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Old 03-05-2013, 08:15 PM   #1
derstephen
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Weird Problem Writing '#'s to Mapped File in C


Hello,

I've pretty much finished this programming assignment, but I've hit a very strange, but small, snag. It's a pretty simple program: it takes a single word as an argument, prints the output of the 'banner' command with that word, then prints the negative of banner's output. Here's an example:
Code:
stephen> ./negbanner hello
Original banner output:

#     #  #######  #        #        #######  
#     #  #        #        #        #     #  
#     #  #        #        #        #     #  
#######  #####    #        #        #     #  
#     #  #        #        #        #     #  
#     #  #        #        #        #     #  
#     #  #######  #######  #######  #######  

Negative of banner output:

 %%%%% %%       %% %%%%%%%% %%%%%%%%       %%
 %%%%% %% %%%%%%%% %%%%%%%% %%%%%%%% %%%%% %%
 %%%%% %% %%%%%%%% %%%%%%%% %%%%%%%% %%%%% %%
       %%     %%%% %%%%%%%% %%%%%%%% %%%%% %%
 %%%%% %% %%%%%%%% %%%%%%%% %%%%%%%% %%%%% %%
 %%%%% %% %%%%%%%% %%%%%%%% %%%%%%%% %%%%% %%
 %%%%% %%       %%       %%       %%       %%
Of course you'll notice that the negative is made up of '%'s instead of '#'; therein lies my problem. The code that writes the '%'s looks like this:

Code:
if (bann_file[curr] == ' ')
    bann_file[curr] = '%';
Here, bann_file is a pointer to the temporary file, which is a shared file mapping via mmap() (the overwriting is done by child processes; one per line). So it's basically just a char*. And this obviously works fine. But when I change '%' to '#' I get this:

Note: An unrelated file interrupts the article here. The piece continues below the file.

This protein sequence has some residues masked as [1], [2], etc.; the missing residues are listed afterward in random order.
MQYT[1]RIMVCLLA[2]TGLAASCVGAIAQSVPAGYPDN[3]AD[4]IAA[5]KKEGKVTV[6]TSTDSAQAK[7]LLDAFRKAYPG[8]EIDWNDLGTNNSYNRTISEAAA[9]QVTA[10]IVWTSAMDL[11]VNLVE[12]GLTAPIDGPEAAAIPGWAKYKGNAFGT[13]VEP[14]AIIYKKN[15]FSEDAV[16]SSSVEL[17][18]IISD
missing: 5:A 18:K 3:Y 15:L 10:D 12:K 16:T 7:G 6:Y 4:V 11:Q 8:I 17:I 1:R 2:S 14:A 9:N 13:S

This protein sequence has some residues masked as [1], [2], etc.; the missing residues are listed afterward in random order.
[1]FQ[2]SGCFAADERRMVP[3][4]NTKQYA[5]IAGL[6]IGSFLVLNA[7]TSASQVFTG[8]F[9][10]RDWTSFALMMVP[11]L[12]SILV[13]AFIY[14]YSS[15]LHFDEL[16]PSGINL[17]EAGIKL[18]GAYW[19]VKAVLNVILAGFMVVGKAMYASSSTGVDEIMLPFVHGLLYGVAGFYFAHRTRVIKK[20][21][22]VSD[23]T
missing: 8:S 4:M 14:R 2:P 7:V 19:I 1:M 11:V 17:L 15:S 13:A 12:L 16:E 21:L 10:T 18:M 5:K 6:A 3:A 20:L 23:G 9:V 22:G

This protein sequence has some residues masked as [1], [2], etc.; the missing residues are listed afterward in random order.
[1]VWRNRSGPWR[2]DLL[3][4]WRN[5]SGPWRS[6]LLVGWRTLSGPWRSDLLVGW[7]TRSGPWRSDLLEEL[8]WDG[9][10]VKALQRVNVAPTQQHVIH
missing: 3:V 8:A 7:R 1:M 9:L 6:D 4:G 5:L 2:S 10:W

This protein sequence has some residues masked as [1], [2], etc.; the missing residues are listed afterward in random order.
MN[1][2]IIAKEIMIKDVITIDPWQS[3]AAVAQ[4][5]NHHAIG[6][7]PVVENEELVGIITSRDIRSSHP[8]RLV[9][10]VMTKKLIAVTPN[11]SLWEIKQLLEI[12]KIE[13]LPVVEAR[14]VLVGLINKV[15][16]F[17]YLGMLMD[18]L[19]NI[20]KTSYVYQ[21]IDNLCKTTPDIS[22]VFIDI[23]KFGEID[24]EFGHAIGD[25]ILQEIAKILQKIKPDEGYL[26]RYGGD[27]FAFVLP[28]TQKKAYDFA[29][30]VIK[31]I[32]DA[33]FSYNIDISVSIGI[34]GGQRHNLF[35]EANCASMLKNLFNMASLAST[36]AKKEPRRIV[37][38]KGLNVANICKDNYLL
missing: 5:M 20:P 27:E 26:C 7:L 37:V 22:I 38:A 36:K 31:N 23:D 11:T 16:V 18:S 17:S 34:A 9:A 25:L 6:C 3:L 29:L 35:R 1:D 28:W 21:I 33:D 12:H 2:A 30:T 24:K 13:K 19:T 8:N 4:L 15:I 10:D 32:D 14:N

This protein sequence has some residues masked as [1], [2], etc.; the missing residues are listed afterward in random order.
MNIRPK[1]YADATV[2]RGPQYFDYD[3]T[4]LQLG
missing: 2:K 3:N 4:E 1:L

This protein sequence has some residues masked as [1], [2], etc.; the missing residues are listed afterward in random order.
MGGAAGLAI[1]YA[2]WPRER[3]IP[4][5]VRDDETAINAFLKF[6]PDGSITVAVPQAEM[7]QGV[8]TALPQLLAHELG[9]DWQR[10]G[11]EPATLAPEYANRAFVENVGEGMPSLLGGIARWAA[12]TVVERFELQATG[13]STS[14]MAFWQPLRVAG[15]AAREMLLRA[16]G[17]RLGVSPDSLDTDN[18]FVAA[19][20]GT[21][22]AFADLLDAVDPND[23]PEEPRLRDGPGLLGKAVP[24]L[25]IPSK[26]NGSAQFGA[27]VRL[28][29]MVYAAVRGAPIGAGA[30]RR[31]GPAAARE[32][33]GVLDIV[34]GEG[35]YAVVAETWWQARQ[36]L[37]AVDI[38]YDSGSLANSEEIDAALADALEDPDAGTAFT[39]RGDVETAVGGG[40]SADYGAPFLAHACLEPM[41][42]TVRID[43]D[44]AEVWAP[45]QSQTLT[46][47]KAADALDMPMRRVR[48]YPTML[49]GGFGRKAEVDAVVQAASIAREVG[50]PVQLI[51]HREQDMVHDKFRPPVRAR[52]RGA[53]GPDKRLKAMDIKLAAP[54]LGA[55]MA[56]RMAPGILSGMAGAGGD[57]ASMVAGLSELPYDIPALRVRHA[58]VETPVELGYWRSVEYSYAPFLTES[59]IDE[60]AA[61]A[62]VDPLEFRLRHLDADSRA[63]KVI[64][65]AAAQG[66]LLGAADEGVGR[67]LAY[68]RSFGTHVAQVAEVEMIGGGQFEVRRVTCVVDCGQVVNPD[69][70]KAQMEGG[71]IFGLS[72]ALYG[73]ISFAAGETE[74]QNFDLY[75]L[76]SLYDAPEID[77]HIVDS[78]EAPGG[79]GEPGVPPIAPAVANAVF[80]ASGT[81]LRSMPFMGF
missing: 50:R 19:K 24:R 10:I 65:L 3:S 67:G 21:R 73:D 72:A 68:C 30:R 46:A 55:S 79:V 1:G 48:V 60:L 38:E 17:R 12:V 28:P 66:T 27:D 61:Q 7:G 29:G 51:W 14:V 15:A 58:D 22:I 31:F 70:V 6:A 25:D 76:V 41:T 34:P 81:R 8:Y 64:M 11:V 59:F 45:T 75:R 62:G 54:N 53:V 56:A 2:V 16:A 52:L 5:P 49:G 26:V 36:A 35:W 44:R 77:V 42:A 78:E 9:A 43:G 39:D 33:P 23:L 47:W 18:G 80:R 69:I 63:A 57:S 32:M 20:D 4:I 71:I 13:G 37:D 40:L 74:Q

Code:
stephen> ./negbanner hello
Original banner output:

#     #  #######  #        #        #######  
#     #  #        #        #        #     #  
#     #  #        #        #        #     #  
#######  #####    #        #        #     #  
#     #  #        #        #        #     #  
#     #  #        #        #        #     #  
#     #  #######  #######  #######  #######  

Negative of banner output:









stephen>
I've tried redirecting the output to separate text files, and after running wc on them, it looks like the outputs contain the exact same number of characters, so the characters are all there, but something's getting lost in translation. Obviously '#' is a special character in C, but it's not escapable; I've also tried using the ASCII code directly (35), but I get the same result. Anyone happen to know what may be going on?

I can provide more info on the implementation if need be, but seeing as how it works with other characters I'd be surprised if that were needed. Thanks.

Last edited by derstephen; 03-05-2013 at 08:17 PM.
 
Old 03-05-2013, 09:21 PM   #2
rknichols
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Somewhere in your code you must be translating '#' to space characters, else there would be no space characters in your first example. Now, consider what happens if this occurs after you've replaced all the original space characters to '#', thus leaving lines containing nothing but "##########################################".
 
1 members found this post helpful.
Old 03-05-2013, 10:11 PM   #3
derstephen
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Oh god...

I had two successive 'if' statements instead of an 'if' followed by an 'else if'. How embarrassing!

Thank you rknichols.
 
Old 03-07-2013, 02:43 AM   #4
bigearsbilly
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Hmmm!
I think it would look better if you did not negate the space between letters.
Could you just do that one little thing?
 
  


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